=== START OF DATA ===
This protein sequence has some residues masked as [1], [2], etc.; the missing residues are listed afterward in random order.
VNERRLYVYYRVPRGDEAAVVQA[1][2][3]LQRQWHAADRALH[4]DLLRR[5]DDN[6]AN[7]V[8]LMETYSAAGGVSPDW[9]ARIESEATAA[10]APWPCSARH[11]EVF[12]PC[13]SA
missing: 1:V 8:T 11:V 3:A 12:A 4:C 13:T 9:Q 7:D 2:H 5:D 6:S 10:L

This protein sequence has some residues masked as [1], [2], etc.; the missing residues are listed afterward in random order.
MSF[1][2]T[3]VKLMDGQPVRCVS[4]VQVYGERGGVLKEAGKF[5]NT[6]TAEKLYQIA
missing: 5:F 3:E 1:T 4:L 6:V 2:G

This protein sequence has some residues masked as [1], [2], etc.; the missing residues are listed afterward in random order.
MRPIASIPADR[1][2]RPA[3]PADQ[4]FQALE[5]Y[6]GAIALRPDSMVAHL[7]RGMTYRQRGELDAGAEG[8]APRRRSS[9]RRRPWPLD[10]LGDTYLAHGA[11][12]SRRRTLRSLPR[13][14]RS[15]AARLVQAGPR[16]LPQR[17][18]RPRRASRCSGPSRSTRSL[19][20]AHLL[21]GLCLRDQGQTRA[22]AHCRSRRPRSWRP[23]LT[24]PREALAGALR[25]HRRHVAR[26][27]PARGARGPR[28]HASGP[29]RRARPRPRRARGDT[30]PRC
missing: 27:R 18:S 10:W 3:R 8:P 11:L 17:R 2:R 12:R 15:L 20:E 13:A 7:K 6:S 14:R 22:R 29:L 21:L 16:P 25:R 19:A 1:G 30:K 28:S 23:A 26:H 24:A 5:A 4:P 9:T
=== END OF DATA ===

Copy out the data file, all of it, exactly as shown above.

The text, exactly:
This protein sequence has some residues masked as [1], [2], etc.; the missing residues are listed afterward in random order.
VNERRLYVYYRVPRGDEAAVVQA[1][2][3]LQRQWHAADRALH[4]DLLRR[5]DDN[6]AN[7]V[8]LMETYSAAGGVSPDW[9]ARIESEATAA[10]APWPCSARH[11]EVF[12]PC[13]SA
missing: 1:V 8:T 11:V 3:A 12:A 4:C 13:T 9:Q 7:D 2:H 5:D 6:S 10:L

This protein sequence has some residues masked as [1], [2], etc.; the missing residues are listed afterward in random order.
MSF[1][2]T[3]VKLMDGQPVRCVS[4]VQVYGERGGVLKEAGKF[5]NT[6]TAEKLYQIA
missing: 5:F 3:E 1:T 4:L 6:V 2:G

This protein sequence has some residues masked as [1], [2], etc.; the missing residues are listed afterward in random order.
MRPIASIPADR[1][2]RPA[3]PADQ[4]FQALE[5]Y[6]GAIALRPDSMVAHL[7]RGMTYRQRGELDAGAEG[8]APRRRSS[9]RRRPWPLD[10]LGDTYLAHGA[11][12]SRRRTLRSLPR[13][14]RS[15]AARLVQAGPR[16]LPQR[17][18]RPRRASRCSGPSRSTRSL[19][20]AHLL[21]GLCLRDQGQTRA[22]AHCRSRRPRSWRP[23]LT[24]PREALAGALR[25]HRRHVAR[26][27]PARGARGPR[28]HASGP[29]RRARPRPRRARGDT[30]PRC
missing: 27:R 18:S 10:W 3:R 8:P 11:L 17:R 2:R 12:R 15:L 20:E 13:A 7:K 6:S 14:R 22:R 29:L 21:L 16:P 25:R 19:A 1:G 30:K 28:S 23:A 26:H 24:A 5:A 4:P 9:T